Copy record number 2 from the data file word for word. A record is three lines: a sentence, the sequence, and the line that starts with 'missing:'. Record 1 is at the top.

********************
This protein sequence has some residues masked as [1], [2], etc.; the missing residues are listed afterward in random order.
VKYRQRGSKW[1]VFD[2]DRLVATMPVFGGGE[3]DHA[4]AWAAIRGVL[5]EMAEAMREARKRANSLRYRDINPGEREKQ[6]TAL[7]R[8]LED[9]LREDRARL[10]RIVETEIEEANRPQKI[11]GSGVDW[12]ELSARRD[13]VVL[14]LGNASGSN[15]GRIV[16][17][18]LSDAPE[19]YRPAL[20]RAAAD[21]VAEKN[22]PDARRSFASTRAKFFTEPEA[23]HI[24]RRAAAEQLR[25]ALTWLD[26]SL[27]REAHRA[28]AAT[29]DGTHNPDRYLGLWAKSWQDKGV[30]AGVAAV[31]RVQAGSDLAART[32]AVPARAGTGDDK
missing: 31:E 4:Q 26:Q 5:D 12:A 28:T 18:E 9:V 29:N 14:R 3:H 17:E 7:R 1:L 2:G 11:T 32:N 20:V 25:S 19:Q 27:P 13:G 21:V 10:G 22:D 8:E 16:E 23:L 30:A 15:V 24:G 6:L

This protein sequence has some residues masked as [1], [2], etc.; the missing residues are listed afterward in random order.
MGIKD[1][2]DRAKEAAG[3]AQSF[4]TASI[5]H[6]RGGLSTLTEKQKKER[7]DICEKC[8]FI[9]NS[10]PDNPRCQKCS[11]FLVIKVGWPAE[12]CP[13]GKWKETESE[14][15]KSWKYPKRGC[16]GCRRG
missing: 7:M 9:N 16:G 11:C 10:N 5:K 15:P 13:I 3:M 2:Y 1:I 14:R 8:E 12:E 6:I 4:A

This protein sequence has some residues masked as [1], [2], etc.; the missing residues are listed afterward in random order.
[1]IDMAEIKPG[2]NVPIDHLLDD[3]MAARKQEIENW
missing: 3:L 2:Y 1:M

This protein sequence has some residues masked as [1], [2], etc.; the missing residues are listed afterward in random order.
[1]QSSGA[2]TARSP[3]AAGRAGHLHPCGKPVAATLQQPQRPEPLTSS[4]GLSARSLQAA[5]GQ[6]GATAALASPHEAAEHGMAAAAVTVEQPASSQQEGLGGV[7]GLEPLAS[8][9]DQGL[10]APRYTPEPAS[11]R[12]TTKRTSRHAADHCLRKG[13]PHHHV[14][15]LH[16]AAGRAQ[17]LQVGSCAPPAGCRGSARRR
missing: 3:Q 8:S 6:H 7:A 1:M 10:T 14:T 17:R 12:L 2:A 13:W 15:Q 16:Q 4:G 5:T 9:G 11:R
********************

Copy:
This protein sequence has some residues masked as [1], [2], etc.; the missing residues are listed afterward in random order.
MGIKD[1][2]DRAKEAAG[3]AQSF[4]TASI[5]H[6]RGGLSTLTEKQKKER[7]DICEKC[8]FI[9]NS[10]PDNPRCQKCS[11]FLVIKVGWPAE[12]CP[13]GKWKETESE[14][15]KSWKYPKRGC[16]GCRRG
missing: 7:M 9:N 16:G 11:C 10:N 5:K 15:P 13:I 3:M 2:Y 1:I 14:R 8:E 12:E 6:I 4:A